J A M E S

There are combinations of food and beverages that just belong together. I’m thinking Oreos and milk (or, since it’s Cocktail Week, Oreos and White Russians), pizza and beer, pasta and wine, enchiladas and margaritas, and menudo and micheladas –– because if you’re needing a hangover cure, you’d best double down. As restaurants are developing their cocktail menus more often, more patrons are looking for the right food to complement their choice of hooch. We figured, who better to speak on the subject of the matching food and cocktails than area chefs? The list below is what the pros recommend you pair with their cuisine. John Piccolino, B&B Butchers (5212 Marathon Av, 817737-5212) B&B Butchers is known as a place to splurge. For this pairing, executive chef John Piccolino goes for broke with the shellfish tower from the raw bar (oysters, shrimp, lobster, and crab) teamed with a French Diplomat –– gin, cucumber vodka, St. Germain liqueur, lime, and orange bitters. The floral liqueur, and cucumber and citrus flavors, play foil to the briny oysters and sweet shellfish.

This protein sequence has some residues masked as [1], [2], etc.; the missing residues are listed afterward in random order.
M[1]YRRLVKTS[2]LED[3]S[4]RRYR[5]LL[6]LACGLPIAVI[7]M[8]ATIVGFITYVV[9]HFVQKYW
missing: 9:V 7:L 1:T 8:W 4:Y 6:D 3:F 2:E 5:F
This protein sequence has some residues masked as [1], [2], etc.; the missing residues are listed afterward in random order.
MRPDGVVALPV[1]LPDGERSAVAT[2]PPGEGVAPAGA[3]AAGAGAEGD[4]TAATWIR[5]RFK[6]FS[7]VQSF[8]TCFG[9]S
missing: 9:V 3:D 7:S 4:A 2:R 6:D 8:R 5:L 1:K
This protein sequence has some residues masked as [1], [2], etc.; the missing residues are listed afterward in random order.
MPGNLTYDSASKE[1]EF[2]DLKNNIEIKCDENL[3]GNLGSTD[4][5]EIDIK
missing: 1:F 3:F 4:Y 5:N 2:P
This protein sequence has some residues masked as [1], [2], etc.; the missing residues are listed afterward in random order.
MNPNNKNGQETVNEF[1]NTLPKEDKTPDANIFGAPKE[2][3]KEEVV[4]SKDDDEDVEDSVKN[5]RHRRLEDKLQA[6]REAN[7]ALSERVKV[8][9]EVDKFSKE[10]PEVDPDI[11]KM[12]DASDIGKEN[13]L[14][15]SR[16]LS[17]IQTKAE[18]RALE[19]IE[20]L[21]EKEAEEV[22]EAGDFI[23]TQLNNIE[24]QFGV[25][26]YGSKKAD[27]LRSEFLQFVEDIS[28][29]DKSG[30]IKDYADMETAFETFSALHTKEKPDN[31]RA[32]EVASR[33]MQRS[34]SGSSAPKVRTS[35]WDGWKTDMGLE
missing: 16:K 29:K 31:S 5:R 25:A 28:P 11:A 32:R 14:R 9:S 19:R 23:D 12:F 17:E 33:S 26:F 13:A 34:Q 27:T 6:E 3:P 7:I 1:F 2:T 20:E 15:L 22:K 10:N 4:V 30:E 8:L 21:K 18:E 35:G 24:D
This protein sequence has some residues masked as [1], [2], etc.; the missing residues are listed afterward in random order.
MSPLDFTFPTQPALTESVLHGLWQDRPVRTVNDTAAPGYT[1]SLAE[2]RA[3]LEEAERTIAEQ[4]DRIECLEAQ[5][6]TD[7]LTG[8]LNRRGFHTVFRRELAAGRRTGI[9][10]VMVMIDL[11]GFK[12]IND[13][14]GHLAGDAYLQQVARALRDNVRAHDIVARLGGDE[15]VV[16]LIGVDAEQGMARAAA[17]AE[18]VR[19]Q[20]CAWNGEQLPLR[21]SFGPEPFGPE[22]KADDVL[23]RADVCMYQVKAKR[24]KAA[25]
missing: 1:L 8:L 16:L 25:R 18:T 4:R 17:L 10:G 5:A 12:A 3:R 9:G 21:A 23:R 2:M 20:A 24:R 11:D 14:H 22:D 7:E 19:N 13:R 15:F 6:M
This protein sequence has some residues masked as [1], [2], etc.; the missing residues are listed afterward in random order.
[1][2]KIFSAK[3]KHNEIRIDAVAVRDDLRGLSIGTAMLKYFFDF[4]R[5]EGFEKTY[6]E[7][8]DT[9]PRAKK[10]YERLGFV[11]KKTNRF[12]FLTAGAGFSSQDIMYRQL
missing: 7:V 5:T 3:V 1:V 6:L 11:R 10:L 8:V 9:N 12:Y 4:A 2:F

Chow, Baby Missing the Point

When you’re a drunk like me, every week is Cocktail Week. When most people sample eight mezcals in a night, it’s a special event. I just call it Thursday. But, in honor of the occasion, I’ve decided to do something I’ve never done before in this column: write it under the influence of alcohol. As I type, three Bloody Marys from City Works –– Fort Worth (5288 Monahans Av, 682-207-1500) are swimming around in my system, and I feel like I’ve just awoken from a Ketamineinduced disco nap. Editor Anthony Mariani said I needed to write something incorporating cocktails and food for our booze-dedicated issue, so I set out to write a column about those elaborate garnishes in cocktails. I was inspired by the dump truck’s worth of snacks that garnishes the Bloody Mary at Chef Point Bar & Restaurant (5901 Watauga Rd, Watauga, 817-656-0080). The enormous

Gabriel DeLeon, Mi Dia from Scratch (1295 S Main St, Grapevine, 817-421-4747) Gabriel DeLeon’s mash-up of Mexico City, New Mexican, and Tex-Mex cuisines lights up his little corner of Grapevine. The chef suggests Baja tacos paired with his Pink Taco margarita. We’re allowing the taco/marg combo because of the unusual ingredients in the drink: Tres Generaciones silver tequila, Cointreau, Chambord, lemon juice, and agave nectar, which makes the beverage “skinny” (no table sugar or corn syrup). So you can save your calories for the Negra Modelo beer-battered jumbo shrimp, which are stuffed into